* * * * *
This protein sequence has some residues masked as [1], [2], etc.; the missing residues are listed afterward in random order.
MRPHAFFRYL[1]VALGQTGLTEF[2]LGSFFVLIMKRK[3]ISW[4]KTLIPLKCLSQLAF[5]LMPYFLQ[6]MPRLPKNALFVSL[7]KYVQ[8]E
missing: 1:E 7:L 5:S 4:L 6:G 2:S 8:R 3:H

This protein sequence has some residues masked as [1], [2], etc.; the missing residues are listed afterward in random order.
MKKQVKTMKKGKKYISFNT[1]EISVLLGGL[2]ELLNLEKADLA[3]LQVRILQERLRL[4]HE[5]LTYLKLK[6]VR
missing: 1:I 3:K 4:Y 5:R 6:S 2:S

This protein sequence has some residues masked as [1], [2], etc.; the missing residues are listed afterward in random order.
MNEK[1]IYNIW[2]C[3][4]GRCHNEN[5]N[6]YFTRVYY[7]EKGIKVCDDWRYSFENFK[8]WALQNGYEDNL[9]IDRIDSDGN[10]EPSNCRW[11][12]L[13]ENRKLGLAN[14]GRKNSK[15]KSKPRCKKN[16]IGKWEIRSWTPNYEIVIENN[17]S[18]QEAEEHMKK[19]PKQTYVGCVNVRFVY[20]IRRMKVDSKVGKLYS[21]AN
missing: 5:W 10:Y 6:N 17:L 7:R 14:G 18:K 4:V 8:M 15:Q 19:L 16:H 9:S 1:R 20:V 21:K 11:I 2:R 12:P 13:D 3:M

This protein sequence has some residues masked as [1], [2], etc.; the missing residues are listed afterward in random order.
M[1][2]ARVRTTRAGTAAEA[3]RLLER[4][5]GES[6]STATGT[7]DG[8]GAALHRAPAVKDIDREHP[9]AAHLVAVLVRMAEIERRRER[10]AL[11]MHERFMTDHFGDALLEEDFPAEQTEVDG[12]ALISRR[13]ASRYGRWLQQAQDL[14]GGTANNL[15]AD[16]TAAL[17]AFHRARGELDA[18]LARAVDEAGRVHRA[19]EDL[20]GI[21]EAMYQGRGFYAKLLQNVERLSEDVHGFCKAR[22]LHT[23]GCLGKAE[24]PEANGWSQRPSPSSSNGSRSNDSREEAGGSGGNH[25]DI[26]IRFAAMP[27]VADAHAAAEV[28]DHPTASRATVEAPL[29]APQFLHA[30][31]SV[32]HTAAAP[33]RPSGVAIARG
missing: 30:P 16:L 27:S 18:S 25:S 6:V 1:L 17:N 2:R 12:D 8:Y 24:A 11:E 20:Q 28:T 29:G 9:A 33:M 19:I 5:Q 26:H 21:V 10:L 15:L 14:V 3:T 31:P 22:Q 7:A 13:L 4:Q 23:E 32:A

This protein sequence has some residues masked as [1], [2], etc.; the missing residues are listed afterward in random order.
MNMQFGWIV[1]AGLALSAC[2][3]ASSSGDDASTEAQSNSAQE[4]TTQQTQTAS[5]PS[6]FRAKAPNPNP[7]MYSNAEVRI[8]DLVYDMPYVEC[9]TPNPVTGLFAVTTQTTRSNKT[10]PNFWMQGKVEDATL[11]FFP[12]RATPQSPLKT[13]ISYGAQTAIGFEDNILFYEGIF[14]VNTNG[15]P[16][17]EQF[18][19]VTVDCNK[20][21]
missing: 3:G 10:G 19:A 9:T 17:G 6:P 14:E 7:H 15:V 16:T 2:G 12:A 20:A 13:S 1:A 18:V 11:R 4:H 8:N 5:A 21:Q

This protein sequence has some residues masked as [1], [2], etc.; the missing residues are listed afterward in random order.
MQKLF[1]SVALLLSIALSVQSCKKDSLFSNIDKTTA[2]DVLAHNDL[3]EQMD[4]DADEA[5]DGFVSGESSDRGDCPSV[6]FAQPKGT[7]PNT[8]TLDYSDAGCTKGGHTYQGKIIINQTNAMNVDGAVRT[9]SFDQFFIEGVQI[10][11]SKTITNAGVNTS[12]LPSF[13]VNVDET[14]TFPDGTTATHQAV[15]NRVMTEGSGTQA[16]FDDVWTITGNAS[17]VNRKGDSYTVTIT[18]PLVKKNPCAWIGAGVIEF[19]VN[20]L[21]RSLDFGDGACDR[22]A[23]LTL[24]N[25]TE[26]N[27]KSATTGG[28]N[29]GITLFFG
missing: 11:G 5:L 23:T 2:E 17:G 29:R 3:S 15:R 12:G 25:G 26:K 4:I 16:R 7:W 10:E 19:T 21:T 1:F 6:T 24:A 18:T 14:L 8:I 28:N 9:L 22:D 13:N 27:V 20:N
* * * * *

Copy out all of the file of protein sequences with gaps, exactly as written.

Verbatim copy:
This protein sequence has some residues masked as [1], [2], etc.; the missing residues are listed afterward in random order.
MRPHAFFRYL[1]VALGQTGLTEF[2]LGSFFVLIMKRK[3]ISW[4]KTLIPLKCLSQLAF[5]LMPYFLQ[6]MPRLPKNALFVSL[7]KYVQ[8]E
missing: 1:E 7:L 5:S 4:L 6:G 2:S 8:R 3:H

This protein sequence has some residues masked as [1], [2], etc.; the missing residues are listed afterward in random order.
MKKQVKTMKKGKKYISFNT[1]EISVLLGGL[2]ELLNLEKADLA[3]LQVRILQERLRL[4]HE[5]LTYLKLK[6]VR
missing: 1:I 3:K 4:Y 5:R 6:S 2:S

This protein sequence has some residues masked as [1], [2], etc.; the missing residues are listed afterward in random order.
MNEK[1]IYNIW[2]C[3][4]GRCHNEN[5]N[6]YFTRVYY[7]EKGIKVCDDWRYSFENFK[8]WALQNGYEDNL[9]IDRIDSDGN[10]EPSNCRW[11][12]L[13]ENRKLGLAN[14]GRKNSK[15]KSKPRCKKN[16]IGKWEIRSWTPNYEIVIENN[17]S[18]QEAEEHMKK[19]PKQTYVGCVNVRFVY[20]IRRMKVDSKVGKLYS[21]AN
missing: 5:W 10:Y 6:N 17:L 7:R 14:G 18:K 4:V 8:M 15:Q 19:L 16:H 9:S 1:R 20:V 21:K 11:I 2:R 12:P 13:D 3:M

This protein sequence has some residues masked as [1], [2], etc.; the missing residues are listed afterward in random order.
M[1][2]ARVRTTRAGTAAEA[3]RLLER[4][5]GES[6]STATGT[7]DG[8]GAALHRAPAVKDIDREHP[9]AAHLVAVLVRMAEIERRRER[10]AL[11]MHERFMTDHFGDALLEEDFPAEQTEVDG[12]ALISRR[13]ASRYGRWLQQAQDL[14]GGTANNL[15]AD[16]TAAL[17]AFHRARGELDA[18]LARAVDEAGRVHRA[19]EDL[20]GI[21]EAMYQGRGFYAKLLQNVERLSEDVHGFCKAR[22]LHT[23]GCLGKAE[24]PEANGWSQRPSPSSSNGSRSNDSREEAGGSGGNH[25]DI[26]IRFAAMP[27]VADAHAAAEV[28]DHPTASRATVEAPL[29]APQFLHA[30][31]SV[32]HTAAAP[33]RPSGVAIARG
missing: 30:P 16:L 27:S 18:S 25:S 6:V 1:L 17:N 2:R 12:D 8:Y 24:A 11:E 20:Q 28:T 29:G 9:A 33:M 19:I 5:Q 26:H 21:V 10:L 15:L 14:V 3:T 31:P 22:Q 7:A 13:L 4:Q 23:E 32:A

This protein sequence has some residues masked as [1], [2], etc.; the missing residues are listed afterward in random order.
MNMQFGWIV[1]AGLALSAC[2][3]ASSSGDDASTEAQSNSAQE[4]TTQQTQTAS[5]PS[6]FRAKAPNPNP[7]MYSNAEVRI[8]DLVYDMPYVEC[9]TPNPVTGLFAVTTQTTRSNKT[10]PNFWMQGKVEDATL[11]FFP[12]RATPQSPLKT[13]ISYGAQTAIGFEDNILFYEGIF[14]VNTNG[15]P[16][17]EQF[18][19]VTVDCNK[20][21]
missing: 3:G 10:G 19:A 9:T 17:G 6:P 14:E 7:H 15:V 16:T 2:G 12:A 20:A 13:S 1:A 18:V 11:R 4:H 8:N 5:A 21:Q

This protein sequence has some residues masked as [1], [2], etc.; the missing residues are listed afterward in random order.
MQKLF[1]SVALLLSIALSVQSCKKDSLFSNIDKTTA[2]DVLAHNDL[3]EQMD[4]DADEA[5]DGFVSGESSDRGDCPSV[6]FAQPKGT[7]PNT[8]TLDYSDAGCTKGGHTYQGKIIINQTNAMNVDGAVRT[9]SFDQFFIEGVQI[10][11]SKTITNAGVNTS[12]LPSF[13]VNVDET[14]TFPDGTTATHQAV[15]NRVMTEGSGTQA[16]FDDVWTITGNAS[17]VNRKGDSYTVTIT[18]PLVKKNPCAWIGAGVIEF[19]VN[20]L[21]RSLDFGDGACDR[22]A[23]LTL[24]N[25]TE[26]N[27]KSATTGG[28]N[29]GITLFFG
missing: 11:G 5:L 23:T 2:E 17:G 29:R 3:S 15:R 12:G 25:G 26:K 4:I 16:R 7:W 10:E 19:T 21:T 1:F 6:T 24:A 18:T 14:L 8:I 28:N 9:L 22:D 13:N 27:V 20:N